Progressive muscle relaxation (PMR) was developed by Dr. Edmund Jacobson, and is a technique in tensing and relaxing the muscles. This technique leads to an increase in relaxation throughout the entire body, essentially, physical tension melts, which in turn relaxes the mind and emotions. YogaKids creator Marsha Wenig developed the Lemon Toes technique to take a very adult practice and make it kid-friendly. In this version of PMR, children imagine their toes are straws, sipping sour lemonade up from their toes to every part of the body. Children sip, pucker, breath and relax.
Santosha is one of the niyamas, yoga’s observances, and it means contentment. Life can be very challenging, and Lemon Toes helps kids understand that pain comes and goes. Children develop tools to cultivate contentment even in challenging times. In Lemon Toes, we experience the sensation of constriction, tightening and compression in the entire body, followed by a feeling of ease. This can be very comforting to children as they begin to trust that pain in life is inevitable, but suffering is not. Living a joyous life is less about avoiding challenges, and more about how we deal with and think about life’s challenges. Lemon Toes helps kids experience tension and realize that they are still OK. It gives them trust in the universe.
Author and happiness expert Shawn Achor says that only 10% of happiness is based on our external world meaning where we live, what fun “stuff” we have, the weather etc… 90% is based on how our brain processes what happens to us. We could be sitting on a beach in Hawaii sipping a fruit drink while someone rubs our feet and still be miserable — or we could be walking in Chicago on a cold dark windy April morning and experience much joy. Lemon Toes helps kids process discomfort as a natural part of life, and helps them to experience less fear and anxiety around discomfort.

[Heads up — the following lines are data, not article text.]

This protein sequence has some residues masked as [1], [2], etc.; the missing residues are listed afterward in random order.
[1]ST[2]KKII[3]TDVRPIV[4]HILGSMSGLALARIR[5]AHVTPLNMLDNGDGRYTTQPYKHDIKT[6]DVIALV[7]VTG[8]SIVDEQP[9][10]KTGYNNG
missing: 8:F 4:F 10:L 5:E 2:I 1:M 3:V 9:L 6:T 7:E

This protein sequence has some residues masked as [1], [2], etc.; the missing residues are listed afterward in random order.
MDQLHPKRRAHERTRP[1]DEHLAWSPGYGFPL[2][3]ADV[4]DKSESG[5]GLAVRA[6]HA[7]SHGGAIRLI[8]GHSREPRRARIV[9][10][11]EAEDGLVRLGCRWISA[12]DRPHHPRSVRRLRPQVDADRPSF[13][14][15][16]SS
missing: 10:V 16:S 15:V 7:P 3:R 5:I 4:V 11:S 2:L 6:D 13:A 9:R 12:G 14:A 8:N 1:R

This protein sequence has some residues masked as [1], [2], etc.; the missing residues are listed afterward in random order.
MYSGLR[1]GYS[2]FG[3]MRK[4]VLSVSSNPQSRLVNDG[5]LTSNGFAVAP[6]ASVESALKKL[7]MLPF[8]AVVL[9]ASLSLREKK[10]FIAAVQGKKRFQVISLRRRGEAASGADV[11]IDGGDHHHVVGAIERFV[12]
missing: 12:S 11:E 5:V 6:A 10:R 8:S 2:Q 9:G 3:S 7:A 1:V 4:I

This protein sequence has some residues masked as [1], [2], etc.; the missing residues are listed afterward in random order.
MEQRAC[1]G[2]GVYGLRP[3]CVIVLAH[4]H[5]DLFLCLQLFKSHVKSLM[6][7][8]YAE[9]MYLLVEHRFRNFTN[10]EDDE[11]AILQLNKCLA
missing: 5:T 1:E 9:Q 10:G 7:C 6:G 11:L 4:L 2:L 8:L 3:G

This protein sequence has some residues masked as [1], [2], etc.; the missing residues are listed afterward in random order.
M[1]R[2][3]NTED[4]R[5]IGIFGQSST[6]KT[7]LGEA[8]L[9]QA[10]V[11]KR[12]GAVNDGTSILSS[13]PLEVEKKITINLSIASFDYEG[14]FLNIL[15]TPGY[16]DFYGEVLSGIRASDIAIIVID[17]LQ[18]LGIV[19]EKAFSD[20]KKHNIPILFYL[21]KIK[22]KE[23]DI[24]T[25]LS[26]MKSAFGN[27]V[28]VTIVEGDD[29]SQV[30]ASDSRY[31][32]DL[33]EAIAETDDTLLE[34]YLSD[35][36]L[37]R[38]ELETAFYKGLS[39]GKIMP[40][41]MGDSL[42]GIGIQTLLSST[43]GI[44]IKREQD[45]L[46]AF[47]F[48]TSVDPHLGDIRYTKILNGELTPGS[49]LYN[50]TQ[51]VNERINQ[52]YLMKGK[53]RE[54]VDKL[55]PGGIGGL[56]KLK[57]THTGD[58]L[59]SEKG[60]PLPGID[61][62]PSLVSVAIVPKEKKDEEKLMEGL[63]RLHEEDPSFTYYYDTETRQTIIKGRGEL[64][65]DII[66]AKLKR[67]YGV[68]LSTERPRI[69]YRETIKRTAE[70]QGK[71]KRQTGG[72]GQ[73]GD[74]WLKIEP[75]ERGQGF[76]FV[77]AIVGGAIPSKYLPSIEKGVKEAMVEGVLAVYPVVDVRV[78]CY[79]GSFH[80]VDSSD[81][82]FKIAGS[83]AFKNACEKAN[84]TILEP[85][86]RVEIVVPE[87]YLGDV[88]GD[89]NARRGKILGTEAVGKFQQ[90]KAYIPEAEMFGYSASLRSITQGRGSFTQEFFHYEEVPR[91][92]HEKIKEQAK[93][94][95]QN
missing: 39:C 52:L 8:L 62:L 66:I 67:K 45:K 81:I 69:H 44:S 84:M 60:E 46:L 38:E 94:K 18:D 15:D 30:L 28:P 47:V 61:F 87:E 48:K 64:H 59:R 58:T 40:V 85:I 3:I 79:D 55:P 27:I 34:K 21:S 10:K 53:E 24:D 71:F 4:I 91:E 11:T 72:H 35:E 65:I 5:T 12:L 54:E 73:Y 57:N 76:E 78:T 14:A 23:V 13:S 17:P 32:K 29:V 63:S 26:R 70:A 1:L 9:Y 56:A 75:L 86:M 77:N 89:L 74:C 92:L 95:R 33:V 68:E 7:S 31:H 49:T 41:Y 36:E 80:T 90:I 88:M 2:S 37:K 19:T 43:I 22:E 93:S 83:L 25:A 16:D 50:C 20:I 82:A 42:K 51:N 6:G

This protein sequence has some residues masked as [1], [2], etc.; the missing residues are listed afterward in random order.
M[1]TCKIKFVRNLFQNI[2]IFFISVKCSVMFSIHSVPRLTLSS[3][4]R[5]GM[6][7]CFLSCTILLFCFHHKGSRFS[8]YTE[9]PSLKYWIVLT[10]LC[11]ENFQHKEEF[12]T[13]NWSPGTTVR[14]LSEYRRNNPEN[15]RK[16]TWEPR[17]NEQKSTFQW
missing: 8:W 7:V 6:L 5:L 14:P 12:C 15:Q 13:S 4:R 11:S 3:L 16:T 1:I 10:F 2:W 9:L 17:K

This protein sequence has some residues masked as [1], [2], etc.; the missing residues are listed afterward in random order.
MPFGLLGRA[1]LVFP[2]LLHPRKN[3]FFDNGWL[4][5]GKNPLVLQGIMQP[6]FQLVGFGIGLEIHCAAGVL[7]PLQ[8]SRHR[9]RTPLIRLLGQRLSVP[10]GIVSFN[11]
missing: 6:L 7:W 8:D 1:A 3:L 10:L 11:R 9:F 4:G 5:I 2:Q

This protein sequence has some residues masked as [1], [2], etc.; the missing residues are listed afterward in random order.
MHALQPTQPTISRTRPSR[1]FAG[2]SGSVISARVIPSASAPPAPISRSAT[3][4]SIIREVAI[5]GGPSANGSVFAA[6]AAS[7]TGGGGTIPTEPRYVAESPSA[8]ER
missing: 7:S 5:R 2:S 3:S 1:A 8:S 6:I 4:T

When we experience pain, it is important to also find the opposite of that — or ease. Dr. Deepak Chopra spent time in a monastery in India, and part of their practice was to go out into the streets barefoot and beg for their food. Deepak told his teacher that walking barefoot was extremely painful and his teacher told him to focus on the foot that is in the air. In Lemon Toes, kids experience constriction and then the opposite of that, extreme ease. The ease is much sweeter after the constriction than before. Children are able to notice their being more easily and the practice is very mindful. Welcoming the opposite of sensation improves focus and concentration.
Mindfulness refers to staying in the present moment; it leads to a deeper sense of peace. When we shut of the mind’s constant stream of thoughts (many of which are negative), we tap into that place in ourselves that is full of peace. Body sensing is a mindfulness technique used to draw focus inward. We can’t sense the body and think at the same time so thoughts begin to melt away. Lemon Toes draws the attention inward, and children improve focus, concentration and reduce stress.
Lie on your back. Imagine that your toes are straws, sipping sour lemonade up from the bottom to every part of your body. Hold your breath as your toes curl and pucker. Breathe out as you relax your toes. Work your way up your legs, belly, chest, and arms, sipping, puckering, breathing and relaxing. Make a sourpuss face. Tighten up your nose, eyes, cheeks, teeth and forehead. Let our hair curl. Hold it, squeeze it tense it. Release. Finally, tighten your whole body at once. Hold it for 5-10 seconds. Completely release, relax. Feel the difference between sour, tight and ten